Best Treatment for Gastroparesis?
Question of The Week from Debbie in Houston:
“I have gastroparesis and I am not responding to medication. My GI doctor recommended that I have pyloroplasty done. While I know this will not cure the gastroparesis, what other recommendations do you have to treat it? I am meeting with the surgeon next Friday. I have a list of questions written down. What do you think I should ask him? My GI doctor told me my other options are a gastric pacemaker or eventually I am going to be put on a feeding tube. I am not holding a lot of food down. I am nauseous every time I eat, I’ve been drinking a lot of Ensure. I need some kind of relief. I don’t know what to do.”
A number of years ago I developed a very effective surgery for severe refractory gastroparesis and published the case study: Laparoscopic longitudinal gastrectomy and duodenojejunostomy for treatment of diabetic gastroparesis. I have subsequently applied the same concept (without the duodenojejunostomy) on around 10 cases of severe gastroparesis and has had the same success: complete gastroparesis symptom elimination. I have followed some of these patients for years and they remained symptom free.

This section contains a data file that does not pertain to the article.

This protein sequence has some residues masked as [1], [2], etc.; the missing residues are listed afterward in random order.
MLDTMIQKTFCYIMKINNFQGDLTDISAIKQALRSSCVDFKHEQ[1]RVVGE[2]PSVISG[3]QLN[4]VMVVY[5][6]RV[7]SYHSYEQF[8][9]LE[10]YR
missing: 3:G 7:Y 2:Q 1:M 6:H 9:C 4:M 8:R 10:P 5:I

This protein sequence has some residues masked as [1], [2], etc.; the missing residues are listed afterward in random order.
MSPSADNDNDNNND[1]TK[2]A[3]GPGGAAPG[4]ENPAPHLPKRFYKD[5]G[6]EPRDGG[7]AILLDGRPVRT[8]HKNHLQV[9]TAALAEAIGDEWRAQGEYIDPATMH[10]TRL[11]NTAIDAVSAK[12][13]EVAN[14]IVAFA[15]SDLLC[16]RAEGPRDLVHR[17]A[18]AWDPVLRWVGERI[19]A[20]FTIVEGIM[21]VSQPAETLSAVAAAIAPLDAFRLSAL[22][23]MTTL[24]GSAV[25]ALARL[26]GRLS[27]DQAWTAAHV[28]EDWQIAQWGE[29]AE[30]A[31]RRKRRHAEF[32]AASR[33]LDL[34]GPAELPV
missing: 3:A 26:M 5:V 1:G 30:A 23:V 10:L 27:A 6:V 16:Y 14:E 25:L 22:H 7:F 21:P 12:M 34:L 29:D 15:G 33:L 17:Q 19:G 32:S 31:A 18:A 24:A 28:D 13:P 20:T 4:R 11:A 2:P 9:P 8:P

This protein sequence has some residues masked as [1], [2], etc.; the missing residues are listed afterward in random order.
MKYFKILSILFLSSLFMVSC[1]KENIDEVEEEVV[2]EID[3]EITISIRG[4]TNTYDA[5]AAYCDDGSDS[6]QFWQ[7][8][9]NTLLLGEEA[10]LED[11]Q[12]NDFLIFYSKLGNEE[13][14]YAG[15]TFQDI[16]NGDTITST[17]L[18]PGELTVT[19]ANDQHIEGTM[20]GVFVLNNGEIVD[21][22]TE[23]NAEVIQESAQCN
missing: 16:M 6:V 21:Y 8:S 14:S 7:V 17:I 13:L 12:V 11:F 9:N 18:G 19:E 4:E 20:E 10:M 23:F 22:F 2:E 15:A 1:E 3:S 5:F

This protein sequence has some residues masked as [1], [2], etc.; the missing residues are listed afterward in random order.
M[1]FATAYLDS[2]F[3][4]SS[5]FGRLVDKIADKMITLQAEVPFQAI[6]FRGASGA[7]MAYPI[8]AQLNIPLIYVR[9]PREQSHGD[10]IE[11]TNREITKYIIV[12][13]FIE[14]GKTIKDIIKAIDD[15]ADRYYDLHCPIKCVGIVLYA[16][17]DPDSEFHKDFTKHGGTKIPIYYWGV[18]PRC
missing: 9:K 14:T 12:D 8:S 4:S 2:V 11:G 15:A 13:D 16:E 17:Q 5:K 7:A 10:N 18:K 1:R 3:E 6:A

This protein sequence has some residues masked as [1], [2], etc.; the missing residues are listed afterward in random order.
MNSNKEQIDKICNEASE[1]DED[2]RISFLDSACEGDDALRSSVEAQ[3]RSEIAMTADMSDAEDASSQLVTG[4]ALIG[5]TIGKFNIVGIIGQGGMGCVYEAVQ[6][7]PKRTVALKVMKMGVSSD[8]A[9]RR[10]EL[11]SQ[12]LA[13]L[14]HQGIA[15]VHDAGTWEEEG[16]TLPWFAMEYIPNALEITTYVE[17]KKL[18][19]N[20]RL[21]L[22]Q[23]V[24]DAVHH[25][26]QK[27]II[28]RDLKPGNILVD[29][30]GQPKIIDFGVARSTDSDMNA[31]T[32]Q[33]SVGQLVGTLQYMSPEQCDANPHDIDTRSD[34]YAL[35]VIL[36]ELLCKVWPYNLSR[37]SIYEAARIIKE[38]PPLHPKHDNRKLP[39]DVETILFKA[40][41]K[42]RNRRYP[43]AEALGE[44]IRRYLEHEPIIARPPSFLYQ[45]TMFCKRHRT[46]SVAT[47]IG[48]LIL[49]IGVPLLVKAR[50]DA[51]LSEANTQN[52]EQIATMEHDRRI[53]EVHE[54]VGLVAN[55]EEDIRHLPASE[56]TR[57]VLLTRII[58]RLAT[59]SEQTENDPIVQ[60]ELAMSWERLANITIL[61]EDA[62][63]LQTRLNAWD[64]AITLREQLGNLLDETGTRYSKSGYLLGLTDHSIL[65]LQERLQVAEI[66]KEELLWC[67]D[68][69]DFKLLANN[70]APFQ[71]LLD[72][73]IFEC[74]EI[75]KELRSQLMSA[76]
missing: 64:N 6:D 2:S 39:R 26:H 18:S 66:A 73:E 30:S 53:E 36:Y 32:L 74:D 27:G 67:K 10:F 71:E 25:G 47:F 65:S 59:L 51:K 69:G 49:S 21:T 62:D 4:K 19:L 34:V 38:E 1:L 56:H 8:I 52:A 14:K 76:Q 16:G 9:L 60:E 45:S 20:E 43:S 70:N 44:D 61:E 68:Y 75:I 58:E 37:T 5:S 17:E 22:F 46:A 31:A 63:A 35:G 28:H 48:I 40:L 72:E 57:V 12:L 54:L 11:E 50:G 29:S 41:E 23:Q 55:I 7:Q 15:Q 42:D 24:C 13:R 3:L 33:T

Consequently, I may be a bit biased when it comes to recommendations for best treatment for gastroparesis. However, mechanical drainage, like pyloroplasty and gastro-jejunostomy, of an atonic stomach is not likely to work at least from a theoretical point of view. Gastric pacemakers are proven ineffective for gastroparesis treatment in randomized studies. Subtotal gastrectomy for gastroparesis has been historically associated with poor outcomes while gastric bypass studies show suboptimal results.
I wish I have more than 10 patients with gastroparesis who have underwent an antrum preserving longitudinal gastrectomy to prove my concept. In the absence of such evidence, my procedure is still experimental. However, an antrum preserving longitudinal gastrectomy makes more sense to me than a pyloroplasty.